If you prefer a student formed list, you might check out THIS POST about making and using top 20 lists with your students. These lists are perfect for matching readers to the genres they prefer. There is a freebie included with that post to help you with student selected book lists too.
From these lists, I want to highlight a few of my favorites. I am sure you have favorites too, and certainly, I'd love to hear your thoughts in the comments.
For kindergarten students, we need to look at books that have controlled vocabulary and limited sentence length. Rhyme and repetition are important, and for that reason, I love Mo Willems. His books have all of these traits, and kids just can not get enough of them. I also love Dr. Seuss for kinders because of the rhyming. This is a must for emergent readers to master, so reviewing this through the summer is important. For those kinders who are reading a little, my go-to books are Biscuit, Puppy Mudge, Tiny, and Mittens books. Kids love animals, so these are great choices to reel them in!
For this grade level, you need to start with the books at or around the first grade level. Most first graders are reading Clifford and Little Critter books at the end, and these characters are so lovable that for summer reading, they are like comfort food. On that same line, but with a little more challenge, Henry and Mudge might work. They are written at a second grade level, and they are no problem for many rising second graders. For fragile students, I also use many of the Green Light Readers (level 1 and 2) and Rookie Readers. Rookie Readers are often nonfiction, and it's important to get variety.
For most rising third graders, there is a desire to move into chapter books. For kids reading a second grade to third grade level, I love Magic Treehouse and Junie B Jones books for starters. I also can not get enough of Mercy Watson and now, her newer series with Francine Poulet. I think it's the feel of the book pages. Do you love them too? (I am probably just weird about that!) For stronger students going into third grade, you might go with the Weird School Series by Gutman, Horrible Harry by Suzy Kline, and the Boxcar Children by Gertrude Warner.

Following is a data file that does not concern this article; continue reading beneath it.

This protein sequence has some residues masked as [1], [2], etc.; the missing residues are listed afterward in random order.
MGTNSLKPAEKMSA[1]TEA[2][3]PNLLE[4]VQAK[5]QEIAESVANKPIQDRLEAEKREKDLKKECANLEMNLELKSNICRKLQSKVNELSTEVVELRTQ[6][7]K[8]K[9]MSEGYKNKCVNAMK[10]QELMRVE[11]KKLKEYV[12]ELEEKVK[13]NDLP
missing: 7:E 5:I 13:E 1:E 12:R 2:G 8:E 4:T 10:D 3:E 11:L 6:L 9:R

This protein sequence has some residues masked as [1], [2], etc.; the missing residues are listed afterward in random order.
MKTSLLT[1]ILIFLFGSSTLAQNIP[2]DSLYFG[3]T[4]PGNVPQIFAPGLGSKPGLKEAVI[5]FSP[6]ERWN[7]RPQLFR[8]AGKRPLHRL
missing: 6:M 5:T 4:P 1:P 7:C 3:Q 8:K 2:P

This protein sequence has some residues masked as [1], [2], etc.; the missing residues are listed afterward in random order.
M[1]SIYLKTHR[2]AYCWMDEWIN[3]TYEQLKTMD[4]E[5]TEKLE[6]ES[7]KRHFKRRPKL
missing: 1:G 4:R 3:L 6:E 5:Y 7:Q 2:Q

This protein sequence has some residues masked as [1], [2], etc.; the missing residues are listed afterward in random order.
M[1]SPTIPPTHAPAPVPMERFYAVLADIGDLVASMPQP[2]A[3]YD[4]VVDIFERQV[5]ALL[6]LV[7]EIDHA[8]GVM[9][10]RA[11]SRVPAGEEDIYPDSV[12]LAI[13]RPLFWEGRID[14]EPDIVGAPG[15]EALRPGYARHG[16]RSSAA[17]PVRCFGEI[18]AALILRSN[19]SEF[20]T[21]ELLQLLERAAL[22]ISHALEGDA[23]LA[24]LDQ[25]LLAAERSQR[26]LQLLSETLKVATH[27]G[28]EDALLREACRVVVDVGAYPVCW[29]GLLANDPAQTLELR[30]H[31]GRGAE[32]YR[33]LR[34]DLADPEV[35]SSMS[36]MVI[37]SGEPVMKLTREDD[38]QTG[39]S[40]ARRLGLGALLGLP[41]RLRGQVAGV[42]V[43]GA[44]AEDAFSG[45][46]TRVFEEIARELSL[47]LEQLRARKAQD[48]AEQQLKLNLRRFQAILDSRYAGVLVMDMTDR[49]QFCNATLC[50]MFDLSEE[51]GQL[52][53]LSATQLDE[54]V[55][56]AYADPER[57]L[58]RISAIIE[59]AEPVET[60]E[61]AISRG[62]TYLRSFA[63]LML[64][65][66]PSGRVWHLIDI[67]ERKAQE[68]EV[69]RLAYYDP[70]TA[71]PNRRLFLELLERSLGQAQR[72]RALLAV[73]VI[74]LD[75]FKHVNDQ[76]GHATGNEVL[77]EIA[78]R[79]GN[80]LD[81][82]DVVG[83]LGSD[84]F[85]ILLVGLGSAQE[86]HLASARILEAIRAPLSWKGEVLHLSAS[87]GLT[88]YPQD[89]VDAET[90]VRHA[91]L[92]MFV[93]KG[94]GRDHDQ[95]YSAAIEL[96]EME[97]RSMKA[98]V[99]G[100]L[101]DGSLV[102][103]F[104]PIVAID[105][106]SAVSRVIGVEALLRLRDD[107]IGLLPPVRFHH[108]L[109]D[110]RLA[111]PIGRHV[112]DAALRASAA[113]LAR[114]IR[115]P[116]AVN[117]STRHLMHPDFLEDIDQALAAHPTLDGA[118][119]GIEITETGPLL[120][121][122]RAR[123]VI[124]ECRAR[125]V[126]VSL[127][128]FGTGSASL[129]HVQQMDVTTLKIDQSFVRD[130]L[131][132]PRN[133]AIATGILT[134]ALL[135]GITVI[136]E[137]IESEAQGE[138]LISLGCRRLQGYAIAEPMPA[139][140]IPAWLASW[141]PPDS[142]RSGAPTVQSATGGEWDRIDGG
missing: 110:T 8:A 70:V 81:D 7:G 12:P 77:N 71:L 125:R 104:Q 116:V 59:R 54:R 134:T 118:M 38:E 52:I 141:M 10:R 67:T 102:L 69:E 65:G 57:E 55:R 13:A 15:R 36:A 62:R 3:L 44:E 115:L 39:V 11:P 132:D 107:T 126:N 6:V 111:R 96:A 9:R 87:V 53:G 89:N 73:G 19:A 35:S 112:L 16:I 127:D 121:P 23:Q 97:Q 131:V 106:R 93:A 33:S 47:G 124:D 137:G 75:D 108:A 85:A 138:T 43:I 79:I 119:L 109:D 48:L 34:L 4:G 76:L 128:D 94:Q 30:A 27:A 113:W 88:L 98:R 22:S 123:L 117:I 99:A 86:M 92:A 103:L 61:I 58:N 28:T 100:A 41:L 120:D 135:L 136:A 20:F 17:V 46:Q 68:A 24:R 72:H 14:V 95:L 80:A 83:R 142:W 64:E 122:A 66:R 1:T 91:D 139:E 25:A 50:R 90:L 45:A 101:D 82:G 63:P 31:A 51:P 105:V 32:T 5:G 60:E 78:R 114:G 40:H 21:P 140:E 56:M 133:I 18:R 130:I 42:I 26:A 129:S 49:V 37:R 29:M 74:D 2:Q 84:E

As we move toward upper elementary, we get much deeper with the content. For struggling students, it is very important to not push them into advanced books faster than when they are ready. Certainly, they will prefer books with shorter chapters such as How to Eat Fried Worms or Stone Fox. For my fourth graders, the Captain Awesome series was a hit. They also loved the Heidi Hecklebeck series. Both of these are fairly new. For stronger rising fourth graders, I'd recommend Beverly Cleary, Judy Blume, Andrew Clements, Jeff Kinney, the Big Nate series, the American Girls, and 29 Clues.
We are getting into deeper literature with rising fifth graders because much of our content demands it. Certainly, students at this level have reading preferences, so it's important to match their interests. I love the Joey Pigza series, Because of Winn Dixie, Chocolate Touch, From the Mixed up Files of Mrs. Basil E. Frankweiler, and anything by Dick King Smith for this level. This grade level might try books by EB White too.
For rising sixth graders, you might explore Gary Paulsen, the Percy Jackson series, Avi, all of Kate DiCamillo's books, the One and Only Ivan, Wonder, Holes, Esperanza Rising, Bud, Not Buddy, Sharon Creech and Roald Dahl. Wow, there are so many great choices!
Solutions for Your To-Do List
Well, I may not have all the answers, but I hope that the two freebies at least help you take care of a few things on your list. To download them, simply click the images below.
I hope the end of the year goes smoothly for you, and just think, you only have a few more weeks to go til we hit summer!